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KPFT is in its winter pledge drive. The Monitor has a goal of $800 per show for three consecutive weeks. Last week’s show beat the goal and it would be GREAT to keep that going this week. Please call 713 526 5738 during the show or pledge online at www.kpft.org
This week we have Marjorie Cohn on the show to talk about her latest article “Want Endless War? Love the U.S. Empire? Well, Hillary Clinton’s Your Choice” and a volume she edited called Drones and Targeted Killing: Legal, Moral and Geopolitical Issues which you can get during this week’s show for a pledge of $120.
”This book provides much-needed analysis of why America’s targeted killing program is illegal, immoral and unwise.” —from the foreword by Archbishop Desmond Tutu
“Very important book… In a few months we will commemorate the 800th anniversary of Magna Carta, which, despite the limits of the day, established the founding principle of modern law: presumption of innocence. Today that principle has been rescinded. Guilty verdicts are no longer to be rendered by a jury of peers, but by a White House session deciding who we are going to kill today along with whatever unfortunates happen to be in the vicinity of the drone attack. As these valuable essays show, Obama s global terror campaign is a menace to the world, and Americans are not likely to escape unscathed.”
You can also get a copy of Censored 2016: The Top Censored Stories and Media Analysis of 2014-15 for a pledge of $90.
More about this week’s guest: Marjorie Cohn has been a professor at Thomas Jefferson School of Law since 1991. In summer 2016, she will become Professor Emeritus, and will continue to lecture, write, and provide media commentary. A former news consultant for CBS News and a legal analyst for Court TV, Professor Cohn has been a legal and political commentator on BBC, CNN, MSNBC, Fox News, NPR, and Pacifica Radio.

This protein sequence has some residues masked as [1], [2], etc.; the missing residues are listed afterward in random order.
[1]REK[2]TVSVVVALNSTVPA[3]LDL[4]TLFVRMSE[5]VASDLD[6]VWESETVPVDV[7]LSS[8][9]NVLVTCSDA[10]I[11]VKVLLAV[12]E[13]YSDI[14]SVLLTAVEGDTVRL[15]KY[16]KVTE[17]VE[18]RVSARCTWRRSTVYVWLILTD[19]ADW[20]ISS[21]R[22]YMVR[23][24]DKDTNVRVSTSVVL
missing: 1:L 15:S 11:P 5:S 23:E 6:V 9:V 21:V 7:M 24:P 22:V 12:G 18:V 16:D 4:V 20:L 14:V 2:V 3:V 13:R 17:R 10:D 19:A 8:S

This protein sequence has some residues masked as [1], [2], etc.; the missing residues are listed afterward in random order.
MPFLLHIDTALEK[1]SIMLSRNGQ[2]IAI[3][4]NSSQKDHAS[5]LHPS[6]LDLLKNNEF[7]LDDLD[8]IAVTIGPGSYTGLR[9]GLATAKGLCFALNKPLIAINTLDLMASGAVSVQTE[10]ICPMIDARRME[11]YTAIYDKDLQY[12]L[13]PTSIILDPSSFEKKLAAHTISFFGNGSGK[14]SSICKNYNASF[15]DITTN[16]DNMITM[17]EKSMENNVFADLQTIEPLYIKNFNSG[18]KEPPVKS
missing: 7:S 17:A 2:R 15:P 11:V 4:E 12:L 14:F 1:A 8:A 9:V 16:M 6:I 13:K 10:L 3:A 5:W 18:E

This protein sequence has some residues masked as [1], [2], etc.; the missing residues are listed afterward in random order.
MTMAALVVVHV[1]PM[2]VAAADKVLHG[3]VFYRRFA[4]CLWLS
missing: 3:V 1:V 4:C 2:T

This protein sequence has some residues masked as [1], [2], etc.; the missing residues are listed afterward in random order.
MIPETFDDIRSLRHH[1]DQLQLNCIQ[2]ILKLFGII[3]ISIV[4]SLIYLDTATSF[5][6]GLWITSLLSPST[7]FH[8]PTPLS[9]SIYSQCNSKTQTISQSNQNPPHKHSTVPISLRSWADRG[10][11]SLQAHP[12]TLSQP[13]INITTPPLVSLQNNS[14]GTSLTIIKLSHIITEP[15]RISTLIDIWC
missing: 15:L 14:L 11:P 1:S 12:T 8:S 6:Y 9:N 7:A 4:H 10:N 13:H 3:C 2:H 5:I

Professor Cohn is the author of Cowboy Republic: Six Ways the Bush Gang Has Defied the Law and co-author of Cameras in the Courtroom: Television and the Pursuit of Justice (with David Dow), and Rules of Disengagement: The Politics and Honor of Military Dissent (with Kathleen Gilberd). She is editor and contributor to The United States and Torture: Interrogation, Incarceration and Abuse, and Drones and Targeted Killing: Legal, Moral, and Geopolitical Issues.
KPFT is in Pledge Drive and The Monitor has a goal of $800 per show during this drive. If you are a regular listener then you know this this works.
PLEASE help us reach our goal by calling 713-526-5738 during the show. You cam also submit your pledge online at KPFT.ORG
As is our habit during drives, the format is changed to have one guest rather than the usual two.
This week, Curt “Scooter” Schroell, Host of The Inner Side joins us. Scooter is a former member of the KPFT local board of directors and a longtime community radio activist. He has been involved with KPFT since the early 90s. Scooter’s show is broadcast weekly from KPFT at 10.30PM on Thursdays. He joins us to discuss the May 17, 2015, shootout in Waco, Texas, at a Twin Peaks restaurant where members of several motorcycle clubs, including the Bandidos, Cossacks, and others, had gathered for a regularly scheduled meeting about motorcyclists’ rights. Reports about what exactly happened at this meeting are contradictory but we do know that nine people were killed and more than 170 arrested. We also know that ballistics reports show that four of the dead and at least one of the wounded were struck with bullets from .223-caliber rifles — the only type of weapon fired by police that day. This is a complicated story with many implications so we hope to be able to clarify it during the show.
On The Monitor this week:
- Islam in Retrospect: Recovering the Message – an interview with Maher Mahmassani
- Wrongfully Arrested, handcuffed on a curb because he was a “tall, bald, black male,”…”fitting the description” – an interview with Charles Belk
More about this week’s guests:
Maher Mahmassani has written two books and numerous articles in anthologies and law journals, in Arabic, English and French, on matters ranging from Islamic law to finance, investment and family law. He earned his doctorate in 1972 and taught law in Beirut at the Lebanese University Law School and the Arab University Law School. For over two decades, he was Chief Counsel for the Middle East, Africa and Central Asia at the International Finance Corporation. He also served as General Counsel of Middle East Airlines, The Arab Investment Company and Solidere, the private sector company in charge of rebuilding the downtown area of Beirut, which was totally destroyed in the 17-year civil war. He now resides in McLean, Virginia.